Common Law Marriage - does it exist and what happens if divorce comes knocking on your door?

The belief that a ‘Common Law' marriage gives the same rights, especially in terms of the division of the assets of the relationship, to a couple as does a marriage or civil partnership is entirely unfounded.

Basically in the event of a divorce a married couple will split the assets roughly 50/50, but if you breakup as an unmarried couple, irrespective of how long you have been together the criteria used to make the division could be very different. 

dreamstime_topless_couple_in_jeans17812356.jpgThere are believed to be two million unmarried couples in the country many of whom believe that if divorce were to come their way they would be safeguarded by current divorce legislation in the same way as a married couple.  Given that it is quite likely that nearly half of them will break up then a million couples or two million people could well be in for a big surprise.  Being one of them is probably not a good idea.

If you are living together then the best advice is to seek advice from an Independant Financial Adviser with special expertise in these matters.  There are key financial issues that unmarried couples really do need to address.

Married couples are given certain tax exemptions but if you are living together as a couple then you are treated as two individuals by the good folk at Her Majesty's Revenue and Customs.  This means that you could be paying more tax on your incomes and be liable for some substantial Captial Gains tax and Inheritance Tax if you want to sell assets or leave them to each other when one of you dies.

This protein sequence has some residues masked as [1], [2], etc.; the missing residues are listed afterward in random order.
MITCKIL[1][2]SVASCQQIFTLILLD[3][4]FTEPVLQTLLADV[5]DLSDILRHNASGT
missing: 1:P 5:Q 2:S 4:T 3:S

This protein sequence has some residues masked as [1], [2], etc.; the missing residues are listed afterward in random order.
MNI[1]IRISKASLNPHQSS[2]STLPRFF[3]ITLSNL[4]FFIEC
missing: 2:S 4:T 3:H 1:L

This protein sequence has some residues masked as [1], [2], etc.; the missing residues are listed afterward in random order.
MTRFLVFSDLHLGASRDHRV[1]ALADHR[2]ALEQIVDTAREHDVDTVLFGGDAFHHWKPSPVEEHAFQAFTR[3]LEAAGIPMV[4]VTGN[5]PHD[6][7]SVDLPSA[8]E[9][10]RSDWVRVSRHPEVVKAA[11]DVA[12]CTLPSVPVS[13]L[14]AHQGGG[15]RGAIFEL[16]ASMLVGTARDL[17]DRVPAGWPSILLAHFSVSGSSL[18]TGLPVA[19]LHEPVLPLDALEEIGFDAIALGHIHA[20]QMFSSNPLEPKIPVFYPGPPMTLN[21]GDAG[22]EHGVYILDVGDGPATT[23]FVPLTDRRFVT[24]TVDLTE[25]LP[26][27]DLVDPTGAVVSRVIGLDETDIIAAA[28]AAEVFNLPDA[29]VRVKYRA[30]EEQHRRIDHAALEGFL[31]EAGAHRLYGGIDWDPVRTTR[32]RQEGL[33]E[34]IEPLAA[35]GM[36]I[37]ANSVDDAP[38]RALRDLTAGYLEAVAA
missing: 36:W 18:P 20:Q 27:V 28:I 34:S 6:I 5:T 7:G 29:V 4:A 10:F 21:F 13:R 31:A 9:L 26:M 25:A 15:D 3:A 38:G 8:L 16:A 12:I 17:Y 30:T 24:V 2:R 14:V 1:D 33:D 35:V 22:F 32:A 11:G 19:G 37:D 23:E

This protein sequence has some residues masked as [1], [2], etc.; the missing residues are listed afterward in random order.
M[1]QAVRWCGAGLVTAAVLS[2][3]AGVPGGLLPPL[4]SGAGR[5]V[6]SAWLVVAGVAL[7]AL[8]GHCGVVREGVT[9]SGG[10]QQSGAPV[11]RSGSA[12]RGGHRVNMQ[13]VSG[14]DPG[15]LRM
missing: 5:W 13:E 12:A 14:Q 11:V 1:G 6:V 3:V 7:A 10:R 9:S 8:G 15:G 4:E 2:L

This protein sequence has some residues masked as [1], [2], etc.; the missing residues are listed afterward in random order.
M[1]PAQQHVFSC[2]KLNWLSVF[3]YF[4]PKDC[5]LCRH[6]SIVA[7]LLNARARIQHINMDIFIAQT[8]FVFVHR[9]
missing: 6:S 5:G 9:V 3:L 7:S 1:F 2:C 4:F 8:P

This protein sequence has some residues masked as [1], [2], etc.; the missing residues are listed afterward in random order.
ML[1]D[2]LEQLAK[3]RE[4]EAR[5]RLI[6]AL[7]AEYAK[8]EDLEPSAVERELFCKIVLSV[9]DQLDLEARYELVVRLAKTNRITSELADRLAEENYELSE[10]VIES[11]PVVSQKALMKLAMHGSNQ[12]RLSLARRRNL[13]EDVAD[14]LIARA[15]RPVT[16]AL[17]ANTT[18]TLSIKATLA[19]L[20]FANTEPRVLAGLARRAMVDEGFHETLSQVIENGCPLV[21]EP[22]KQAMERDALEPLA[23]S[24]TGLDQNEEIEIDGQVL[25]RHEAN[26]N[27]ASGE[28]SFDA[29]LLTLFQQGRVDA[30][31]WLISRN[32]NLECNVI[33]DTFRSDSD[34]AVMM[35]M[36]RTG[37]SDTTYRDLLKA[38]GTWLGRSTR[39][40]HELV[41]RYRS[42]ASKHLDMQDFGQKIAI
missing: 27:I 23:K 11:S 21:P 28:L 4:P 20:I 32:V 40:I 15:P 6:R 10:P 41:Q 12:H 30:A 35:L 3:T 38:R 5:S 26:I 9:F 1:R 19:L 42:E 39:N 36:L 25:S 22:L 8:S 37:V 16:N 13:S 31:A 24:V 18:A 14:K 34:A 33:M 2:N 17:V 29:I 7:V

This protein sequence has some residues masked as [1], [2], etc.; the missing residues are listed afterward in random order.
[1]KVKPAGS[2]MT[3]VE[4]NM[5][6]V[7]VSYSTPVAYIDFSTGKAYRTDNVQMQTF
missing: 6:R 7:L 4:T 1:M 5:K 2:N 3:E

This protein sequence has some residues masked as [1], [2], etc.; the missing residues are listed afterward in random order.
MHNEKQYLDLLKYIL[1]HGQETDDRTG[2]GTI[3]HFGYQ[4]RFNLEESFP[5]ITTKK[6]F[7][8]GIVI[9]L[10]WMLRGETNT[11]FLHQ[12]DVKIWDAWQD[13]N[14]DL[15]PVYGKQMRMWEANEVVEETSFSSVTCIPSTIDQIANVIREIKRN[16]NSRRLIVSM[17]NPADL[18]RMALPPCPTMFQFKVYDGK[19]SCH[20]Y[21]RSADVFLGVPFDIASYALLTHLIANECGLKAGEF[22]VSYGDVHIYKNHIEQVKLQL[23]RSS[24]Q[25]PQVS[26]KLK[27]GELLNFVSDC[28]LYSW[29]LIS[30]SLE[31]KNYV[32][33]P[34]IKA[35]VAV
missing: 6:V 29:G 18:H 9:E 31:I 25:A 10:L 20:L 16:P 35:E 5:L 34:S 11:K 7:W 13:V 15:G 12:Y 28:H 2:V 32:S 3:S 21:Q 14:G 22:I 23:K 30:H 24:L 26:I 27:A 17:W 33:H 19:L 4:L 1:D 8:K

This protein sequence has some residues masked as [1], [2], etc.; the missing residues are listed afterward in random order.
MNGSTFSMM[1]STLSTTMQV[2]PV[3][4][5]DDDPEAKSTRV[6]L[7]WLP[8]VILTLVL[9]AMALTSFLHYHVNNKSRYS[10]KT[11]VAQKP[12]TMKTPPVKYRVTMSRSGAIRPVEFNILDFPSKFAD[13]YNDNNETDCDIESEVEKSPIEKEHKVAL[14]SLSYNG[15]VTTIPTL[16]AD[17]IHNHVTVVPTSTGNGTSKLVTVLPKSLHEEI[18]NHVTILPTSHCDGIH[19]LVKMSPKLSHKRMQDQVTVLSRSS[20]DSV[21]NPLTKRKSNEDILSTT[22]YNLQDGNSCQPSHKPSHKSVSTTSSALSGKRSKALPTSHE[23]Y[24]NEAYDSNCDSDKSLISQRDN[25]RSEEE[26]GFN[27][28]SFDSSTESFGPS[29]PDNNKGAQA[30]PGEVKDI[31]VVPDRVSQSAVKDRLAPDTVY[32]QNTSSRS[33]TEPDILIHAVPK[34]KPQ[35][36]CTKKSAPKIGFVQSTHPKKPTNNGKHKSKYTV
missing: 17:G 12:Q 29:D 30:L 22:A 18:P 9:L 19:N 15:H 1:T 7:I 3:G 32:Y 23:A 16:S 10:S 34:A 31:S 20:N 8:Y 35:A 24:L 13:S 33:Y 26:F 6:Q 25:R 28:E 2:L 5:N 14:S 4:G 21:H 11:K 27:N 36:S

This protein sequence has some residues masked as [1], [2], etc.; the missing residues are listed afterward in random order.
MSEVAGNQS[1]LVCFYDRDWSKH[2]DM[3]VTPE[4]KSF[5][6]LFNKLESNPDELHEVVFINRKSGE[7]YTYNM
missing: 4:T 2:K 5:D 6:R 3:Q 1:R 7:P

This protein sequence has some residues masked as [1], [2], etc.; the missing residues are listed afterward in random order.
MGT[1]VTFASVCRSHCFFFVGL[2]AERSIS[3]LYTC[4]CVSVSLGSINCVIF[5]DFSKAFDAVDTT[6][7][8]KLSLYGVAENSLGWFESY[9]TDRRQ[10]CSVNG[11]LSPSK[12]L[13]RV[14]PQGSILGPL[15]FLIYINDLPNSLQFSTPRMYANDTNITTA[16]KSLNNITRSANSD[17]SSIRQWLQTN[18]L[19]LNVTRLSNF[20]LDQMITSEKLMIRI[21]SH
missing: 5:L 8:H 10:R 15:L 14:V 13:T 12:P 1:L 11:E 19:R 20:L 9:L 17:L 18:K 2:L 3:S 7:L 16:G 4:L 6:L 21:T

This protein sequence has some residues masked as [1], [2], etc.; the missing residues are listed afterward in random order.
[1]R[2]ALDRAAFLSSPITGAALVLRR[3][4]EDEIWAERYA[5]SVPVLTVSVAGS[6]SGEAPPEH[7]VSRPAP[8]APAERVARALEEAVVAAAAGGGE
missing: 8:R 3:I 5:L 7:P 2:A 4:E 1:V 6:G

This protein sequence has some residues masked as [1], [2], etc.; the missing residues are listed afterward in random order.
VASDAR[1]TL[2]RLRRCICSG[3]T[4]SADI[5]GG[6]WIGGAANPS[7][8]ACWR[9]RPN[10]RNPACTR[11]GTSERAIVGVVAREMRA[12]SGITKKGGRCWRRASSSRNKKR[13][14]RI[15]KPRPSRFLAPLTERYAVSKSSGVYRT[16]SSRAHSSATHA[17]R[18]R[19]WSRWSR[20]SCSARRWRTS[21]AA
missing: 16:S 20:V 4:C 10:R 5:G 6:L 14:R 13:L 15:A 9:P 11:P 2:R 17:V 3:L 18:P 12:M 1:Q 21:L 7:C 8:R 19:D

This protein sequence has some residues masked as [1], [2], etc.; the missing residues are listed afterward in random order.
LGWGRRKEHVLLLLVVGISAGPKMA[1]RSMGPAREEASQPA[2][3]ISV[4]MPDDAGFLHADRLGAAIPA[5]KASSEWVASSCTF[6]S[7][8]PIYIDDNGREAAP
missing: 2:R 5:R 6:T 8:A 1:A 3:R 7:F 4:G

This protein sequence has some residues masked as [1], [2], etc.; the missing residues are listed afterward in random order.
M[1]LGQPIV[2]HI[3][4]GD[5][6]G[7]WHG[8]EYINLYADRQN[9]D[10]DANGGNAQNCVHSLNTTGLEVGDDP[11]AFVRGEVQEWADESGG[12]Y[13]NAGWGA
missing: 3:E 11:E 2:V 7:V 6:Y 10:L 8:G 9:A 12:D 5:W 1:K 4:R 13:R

As a cohabiting couple you are in a very vulnerable position.  If you have a pension from your work or one that that pays out to spouses in the event of death then the pension provider rarely recognises live in partners.  So the surviving partner would receive no benefit from it.  The situation upon separation would also not be good as you will have no right to a percentage of your partner's pension irrespective of how long you have been together.  You need some solid financial advice

Property rights

These really don't exist either for cohabiting couples.  The person who signed the lease for a rented property or whose name is on the Mortgage Agreement has the sole rights in respect of that property.  This is despite the fact that the rent or mortgage payments have been shared or even paid totally by the other person.  It sounds harsh but it just reflects the fact that there are no shared rights within the nonexistent concept of Common Law marriage.

Without a will your partner will not be automatically entitled to inherit anything upon your death.  Your surviving partner will also not be entitled to any state benefits like bereavements benefits or a pension based upon the National Insurance contributions made by the partner that died.  The simple conclusion from this is, get a will.

What next
This all sounds a whole lot depressing!  However, it's not that bad, get the legal advice and the financial advice that will enable you to draw up the right agreements to make your life a little more secure.  Or you could get married!  Well maybe not!



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